A Picture’s Worth a Thousand Words…. But a Good Sports Photo Shouldn’t Need Any of Them

One of the things I’ve noticed about burgeoning sports photographers is that they tend to tell stories about their photos that far exceed the stories told by the photos themselves. I have been there. I have done that. I understand it. And good sports photos don’t require it.

Starting at a very young age and for a good part of my life, virtually every photo I took was for the purpose of documenting my experiences. Once I’d had the film developed and held the photos in my hands, I could look at them to trigger memories of the places I’d been and the things I’d been doing when the photos were taken. When those experiences were shared with others, such as at a party or on a family vacation, I could share the photos with the people who’d been with me and we all could reminisce about the good times we’d had. Those photos helped to tell our stories for us and their power was in the experiences we had shared. For that reason, sharing those photos with people who hadn’t been there didn’t always work so well to. Even accompanied by a running narrative, the connection wasn’t there, and thus, I call these my ‘you-had-to-be-there’ photos (which are only slightly less annoying than inside jokes you aren’t privy to).

It’s not surprising that when I started photographing sports, I produced the same kinds of photos, the sort that captured elements of the events that would have meaning only for me and for others who had shared in those events. It wasn’t until I put some of these photos out there for ‘outsiders’ to see, and witnessed their unimpressed reactions, that I began to understand both the problems associated with you-had-to-be-there photos and the importance of creating images that told a story that transcended ‘being there.’ As I have viewed and critiqued many photos over the years, I’ve run across lots and lots of these you-had-to-be-there photos, or perhaps more specifically, photos for which a story is offered that far exceeds any story the photo alone can tell. A generic example: a photo of a football player holding his helmet in his hand, his hair damp and messed from having worn the helmet, his uniform looking played-in. The description: “This is a photo of the local high school’s senior quarterback after the last game of his high school career. He missed his entire junior year due to injury and worked his way back onto the starting team only to get injured again, but he recovered in time for the state semi-final game, which they’d just lost, so this is the end of the line for him.” It’s a compelling story, and the photo likely would have great meaning for this young athlete and his parents. But this isn’t the story the photo alone might tell, and good sports photos should be able to speak for themselves. I’ll say again that I understand completely why we take these photos, and I would maintain they are important photos to have. (I also expect it was wanting to have these very kinds of photos that led many of us to try our hands at sports photography in the first place!) These images represent experiences we share with others, and they serve as reminders of those important shared experiences. There’s nothing about them being ‘sports’ photos that changes that. BUT, it is necessary to understand the difference between photos for which you can tell a story, and photos that tell their stories for themselves. In my Sports Photography class, we are striving for the latter, and for that reason I go out of my way to comment about this in my critiques.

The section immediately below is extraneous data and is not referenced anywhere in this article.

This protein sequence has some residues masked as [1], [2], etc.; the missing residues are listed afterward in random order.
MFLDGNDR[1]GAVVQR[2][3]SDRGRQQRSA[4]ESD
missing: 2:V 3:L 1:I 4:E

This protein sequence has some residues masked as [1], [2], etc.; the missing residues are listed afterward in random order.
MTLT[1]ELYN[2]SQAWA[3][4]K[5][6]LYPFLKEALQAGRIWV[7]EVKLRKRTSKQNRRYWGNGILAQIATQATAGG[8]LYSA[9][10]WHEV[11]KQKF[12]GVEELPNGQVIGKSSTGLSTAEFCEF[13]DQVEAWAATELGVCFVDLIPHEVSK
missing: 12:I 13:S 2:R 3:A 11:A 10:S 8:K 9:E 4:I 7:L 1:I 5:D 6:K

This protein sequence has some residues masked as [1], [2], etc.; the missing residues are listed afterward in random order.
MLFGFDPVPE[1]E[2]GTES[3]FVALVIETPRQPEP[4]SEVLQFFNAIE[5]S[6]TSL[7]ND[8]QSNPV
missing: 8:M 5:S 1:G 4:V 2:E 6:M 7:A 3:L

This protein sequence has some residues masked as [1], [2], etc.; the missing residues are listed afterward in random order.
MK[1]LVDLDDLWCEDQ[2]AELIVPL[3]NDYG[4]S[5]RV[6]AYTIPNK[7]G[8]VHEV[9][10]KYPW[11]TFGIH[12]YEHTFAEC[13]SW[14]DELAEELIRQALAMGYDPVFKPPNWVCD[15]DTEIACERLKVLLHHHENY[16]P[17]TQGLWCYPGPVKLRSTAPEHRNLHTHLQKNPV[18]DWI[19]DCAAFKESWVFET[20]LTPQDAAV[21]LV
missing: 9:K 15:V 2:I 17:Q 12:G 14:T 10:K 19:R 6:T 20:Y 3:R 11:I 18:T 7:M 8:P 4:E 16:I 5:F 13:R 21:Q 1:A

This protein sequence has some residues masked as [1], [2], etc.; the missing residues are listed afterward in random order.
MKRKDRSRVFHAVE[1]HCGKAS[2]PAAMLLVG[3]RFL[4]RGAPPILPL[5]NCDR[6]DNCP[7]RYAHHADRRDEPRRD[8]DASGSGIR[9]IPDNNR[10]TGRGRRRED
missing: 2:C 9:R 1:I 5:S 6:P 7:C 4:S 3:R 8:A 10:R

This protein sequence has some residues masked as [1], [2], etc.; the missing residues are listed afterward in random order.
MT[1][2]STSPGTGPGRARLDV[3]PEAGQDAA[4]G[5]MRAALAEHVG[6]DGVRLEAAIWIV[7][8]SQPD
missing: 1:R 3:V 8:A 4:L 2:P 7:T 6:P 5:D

Here’s an example from my archive taken quite a few years ago:

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At the time, I was very proud of this photo. I posted it in a sports photography forum and I’m sure I had a lengthy story to tell, with details about my trip to Shea Stadium, who I was with, the camera gear I was carrying, where I sat, the inning, game situation, outcome, and oh yeah, the home run by David Wright.

Home run you say? Game situation? Camera gear? (Okay, we’ll give you David Wright.) Of course the reality is that this photo doesn’t tell any story at all other than that I appear to have been at a Met’s game, sitting somewhere in left field, and I snapped a photo. End of story. It’s a you-had-to-be-there moment. Now take a look at a few of these next photos, and while each viewer might come up with different versions of the stories the images are telling, I don’t think we could argue against the fact they are succeeding at speaking for themselves.

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-BPSOP Instructor – Russ Isabella

Russ Teaches:

Sports Photography

“I just wanted to thank you for another wonderful class. I have to confess that each week when I read the new assignment, my first reaction was mild panic and a deep certainty that I would not be able to produce anything worthwhile that fit within the parameters you had set. But before I knew it, the ideas started to flow, and I quickly became obsessed (no, that isn’t too strong a word!) with exploring the possibilities. I can honestly say that the photos I produced in response to your assignments are among my favorites. Thanks for bringing out a creative side I didn’t know I had!”

Barbara Geiger
Understanding Color

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Dale Yates
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